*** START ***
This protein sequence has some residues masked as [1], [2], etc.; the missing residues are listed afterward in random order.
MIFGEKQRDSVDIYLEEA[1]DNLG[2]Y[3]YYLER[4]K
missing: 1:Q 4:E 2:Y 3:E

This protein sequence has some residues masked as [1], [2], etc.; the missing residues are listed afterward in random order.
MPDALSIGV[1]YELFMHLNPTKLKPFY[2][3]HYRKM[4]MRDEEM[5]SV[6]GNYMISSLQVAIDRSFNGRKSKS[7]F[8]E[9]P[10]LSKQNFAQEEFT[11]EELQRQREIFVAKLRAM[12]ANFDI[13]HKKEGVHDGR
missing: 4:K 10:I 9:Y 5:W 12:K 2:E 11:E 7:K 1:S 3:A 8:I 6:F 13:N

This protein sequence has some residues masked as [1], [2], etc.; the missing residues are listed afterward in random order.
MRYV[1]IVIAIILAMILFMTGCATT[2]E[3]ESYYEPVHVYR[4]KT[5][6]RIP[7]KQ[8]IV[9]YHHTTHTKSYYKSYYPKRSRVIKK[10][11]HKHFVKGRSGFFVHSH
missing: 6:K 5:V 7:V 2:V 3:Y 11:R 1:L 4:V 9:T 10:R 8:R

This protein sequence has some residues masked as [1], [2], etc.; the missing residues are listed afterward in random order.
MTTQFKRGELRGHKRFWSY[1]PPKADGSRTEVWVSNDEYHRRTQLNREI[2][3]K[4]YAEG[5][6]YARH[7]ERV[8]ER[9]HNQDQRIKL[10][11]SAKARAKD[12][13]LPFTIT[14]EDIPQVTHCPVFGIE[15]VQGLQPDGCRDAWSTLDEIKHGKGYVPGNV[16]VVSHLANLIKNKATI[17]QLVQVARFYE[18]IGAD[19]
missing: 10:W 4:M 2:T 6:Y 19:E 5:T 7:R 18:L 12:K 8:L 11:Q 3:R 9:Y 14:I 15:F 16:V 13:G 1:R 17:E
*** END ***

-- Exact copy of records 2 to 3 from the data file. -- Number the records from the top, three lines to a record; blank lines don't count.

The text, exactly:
This protein sequence has some residues masked as [1], [2], etc.; the missing residues are listed afterward in random order.
MPDALSIGV[1]YELFMHLNPTKLKPFY[2][3]HYRKM[4]MRDEEM[5]SV[6]GNYMISSLQVAIDRSFNGRKSKS[7]F[8]E[9]P[10]LSKQNFAQEEFT[11]EELQRQREIFVAKLRAM[12]ANFDI[13]HKKEGVHDGR
missing: 4:K 10:I 9:Y 5:W 12:K 2:E 11:E 7:K 1:S 3:A 8:I 6:F 13:N

This protein sequence has some residues masked as [1], [2], etc.; the missing residues are listed afterward in random order.
MRYV[1]IVIAIILAMILFMTGCATT[2]E[3]ESYYEPVHVYR[4]KT[5][6]RIP[7]KQ[8]IV[9]YHHTTHTKSYYKSYYPKRSRVIKK[10][11]HKHFVKGRSGFFVHSH
missing: 6:K 5:V 7:V 2:V 3:Y 11:R 1:L 4:V 9:T 10:R 8:R